Moving on, before someone comments about the notifications above Memrise. So let’s begin with Memrise, shall we? Memrise is exactly how the name sounds, you are memorizing words and characters. It should call itself “Memerise,” because it sells itself by saying you can learn with the help of memes, those images that the kids are using these days to be funny. When Memrise isn’t teaching you a new word or reviewing one you should know, you are constantly in a multiple choice quiz. The quiz pulls words you’ve just learned and adds in words you should remember from previous lessons. The idea is that if you’re reminded about a word and its meaning, you will commit it to memory. The app has a simple interface, and you’re not likely to feel overwhelmed when trying to use it. As for my notifications, that’s how many words I apparently have to review. The app and basic features are free, but to get more out of it, you do need to pay.

imiwa? is a dictionary app. It’s pretty simple, you just type a word into the search box and go from there. If the word you typed is in English, it will give you the most relevant Japanese results. If you typed in a Japanese word, it will find it and you can look up what the word means in English. Each entry has sample sentences, so you can see how the word is used. I would suggest using imiwa? over the Google Translate app when you’re trying to “find the right word,” because of the fact that imiwa? will give you alternate words that you might find to be more appropriate. imiwa? has more features, but it’s mostly a dictionary app and that might be what you usually use it for.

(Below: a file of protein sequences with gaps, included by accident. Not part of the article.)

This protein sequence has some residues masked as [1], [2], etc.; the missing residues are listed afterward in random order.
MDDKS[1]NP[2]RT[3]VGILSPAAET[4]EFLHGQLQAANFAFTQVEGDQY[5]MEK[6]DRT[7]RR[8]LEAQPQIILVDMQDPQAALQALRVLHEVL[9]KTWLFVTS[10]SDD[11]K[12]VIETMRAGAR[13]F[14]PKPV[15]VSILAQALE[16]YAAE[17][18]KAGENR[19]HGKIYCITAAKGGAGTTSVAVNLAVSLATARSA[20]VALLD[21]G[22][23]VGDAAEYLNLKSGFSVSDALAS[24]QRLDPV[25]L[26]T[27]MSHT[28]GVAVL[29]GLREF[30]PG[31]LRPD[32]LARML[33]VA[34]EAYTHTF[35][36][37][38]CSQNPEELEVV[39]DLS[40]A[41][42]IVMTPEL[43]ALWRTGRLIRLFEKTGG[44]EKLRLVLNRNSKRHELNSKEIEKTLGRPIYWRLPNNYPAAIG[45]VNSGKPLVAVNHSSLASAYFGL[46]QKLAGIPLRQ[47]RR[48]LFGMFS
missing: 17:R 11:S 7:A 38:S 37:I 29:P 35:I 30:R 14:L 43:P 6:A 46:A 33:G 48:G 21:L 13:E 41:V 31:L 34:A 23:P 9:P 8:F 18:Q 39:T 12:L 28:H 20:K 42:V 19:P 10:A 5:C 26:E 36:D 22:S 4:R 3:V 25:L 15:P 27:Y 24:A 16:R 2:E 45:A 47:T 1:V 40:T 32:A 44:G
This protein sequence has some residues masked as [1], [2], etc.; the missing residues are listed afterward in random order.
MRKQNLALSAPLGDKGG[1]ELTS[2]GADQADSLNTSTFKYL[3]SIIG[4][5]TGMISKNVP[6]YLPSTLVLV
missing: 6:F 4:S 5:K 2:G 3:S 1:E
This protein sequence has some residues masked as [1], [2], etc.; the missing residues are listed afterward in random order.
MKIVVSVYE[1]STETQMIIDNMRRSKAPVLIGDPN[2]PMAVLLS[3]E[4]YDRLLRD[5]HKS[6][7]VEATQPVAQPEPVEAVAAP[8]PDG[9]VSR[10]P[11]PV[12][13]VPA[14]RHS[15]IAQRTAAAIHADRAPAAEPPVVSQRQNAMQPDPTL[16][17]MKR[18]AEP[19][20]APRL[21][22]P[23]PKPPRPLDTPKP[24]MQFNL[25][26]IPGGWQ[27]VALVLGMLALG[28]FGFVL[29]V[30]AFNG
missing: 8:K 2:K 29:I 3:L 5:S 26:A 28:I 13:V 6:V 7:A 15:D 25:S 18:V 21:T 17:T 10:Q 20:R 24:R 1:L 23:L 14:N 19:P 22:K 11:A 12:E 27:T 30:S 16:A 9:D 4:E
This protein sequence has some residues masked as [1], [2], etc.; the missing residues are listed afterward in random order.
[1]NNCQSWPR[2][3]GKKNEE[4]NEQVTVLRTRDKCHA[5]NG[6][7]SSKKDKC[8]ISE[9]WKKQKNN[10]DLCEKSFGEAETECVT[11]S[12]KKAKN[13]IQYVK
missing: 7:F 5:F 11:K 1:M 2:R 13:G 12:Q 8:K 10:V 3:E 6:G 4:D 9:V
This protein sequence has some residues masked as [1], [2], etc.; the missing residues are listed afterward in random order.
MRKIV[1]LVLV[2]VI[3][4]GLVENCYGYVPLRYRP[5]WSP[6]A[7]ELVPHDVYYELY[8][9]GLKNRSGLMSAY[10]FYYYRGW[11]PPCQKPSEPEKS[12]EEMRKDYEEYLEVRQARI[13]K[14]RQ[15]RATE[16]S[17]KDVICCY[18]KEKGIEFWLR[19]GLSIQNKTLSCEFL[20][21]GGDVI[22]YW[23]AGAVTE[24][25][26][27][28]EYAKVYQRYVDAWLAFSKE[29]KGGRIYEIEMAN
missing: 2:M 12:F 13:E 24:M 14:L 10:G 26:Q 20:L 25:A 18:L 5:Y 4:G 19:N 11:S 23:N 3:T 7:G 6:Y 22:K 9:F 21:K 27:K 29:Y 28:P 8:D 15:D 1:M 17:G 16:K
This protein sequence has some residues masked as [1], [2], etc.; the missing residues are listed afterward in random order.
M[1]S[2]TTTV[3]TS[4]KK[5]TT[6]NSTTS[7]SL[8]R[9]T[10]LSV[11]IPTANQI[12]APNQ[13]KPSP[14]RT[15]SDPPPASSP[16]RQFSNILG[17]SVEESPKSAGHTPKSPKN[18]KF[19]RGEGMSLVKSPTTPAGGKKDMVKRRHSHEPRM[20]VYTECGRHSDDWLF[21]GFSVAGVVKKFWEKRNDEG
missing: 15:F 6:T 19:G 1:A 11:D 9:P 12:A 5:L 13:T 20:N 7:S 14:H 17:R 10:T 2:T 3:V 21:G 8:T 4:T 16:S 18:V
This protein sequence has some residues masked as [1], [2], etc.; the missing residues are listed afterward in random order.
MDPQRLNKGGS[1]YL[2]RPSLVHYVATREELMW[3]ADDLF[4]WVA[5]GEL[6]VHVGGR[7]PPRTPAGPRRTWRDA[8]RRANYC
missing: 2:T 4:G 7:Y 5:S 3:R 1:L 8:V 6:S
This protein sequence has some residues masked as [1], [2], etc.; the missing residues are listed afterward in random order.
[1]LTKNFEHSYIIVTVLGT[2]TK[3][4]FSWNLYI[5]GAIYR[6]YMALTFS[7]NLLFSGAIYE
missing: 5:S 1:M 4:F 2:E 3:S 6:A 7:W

Tae Kim’s Guide To Learning Japanese is like an e-book. If you want to learn about Japanese and how the characters are used, download the app. I recommend being familiar with hiragana before moving too far into the app, otherwise you’re going to hear silence in your head when you’re reading and come up to something that’s not in English.

Skipping ahead, HJ Lite is Human Japanese. It’s another app that’s like an e-book. I find Human Japanese to be easier to understand, and the look and feel of the app feels more welcoming. If Tae Kim’s guide feels mandatory, Human Japanese will feel optional but desirable. I do recommend having some form of text-based learning when you’re ready to go beyond vocabulary, and if learning Japanese sometimes seems complicated, download Human Japanese and give it a try.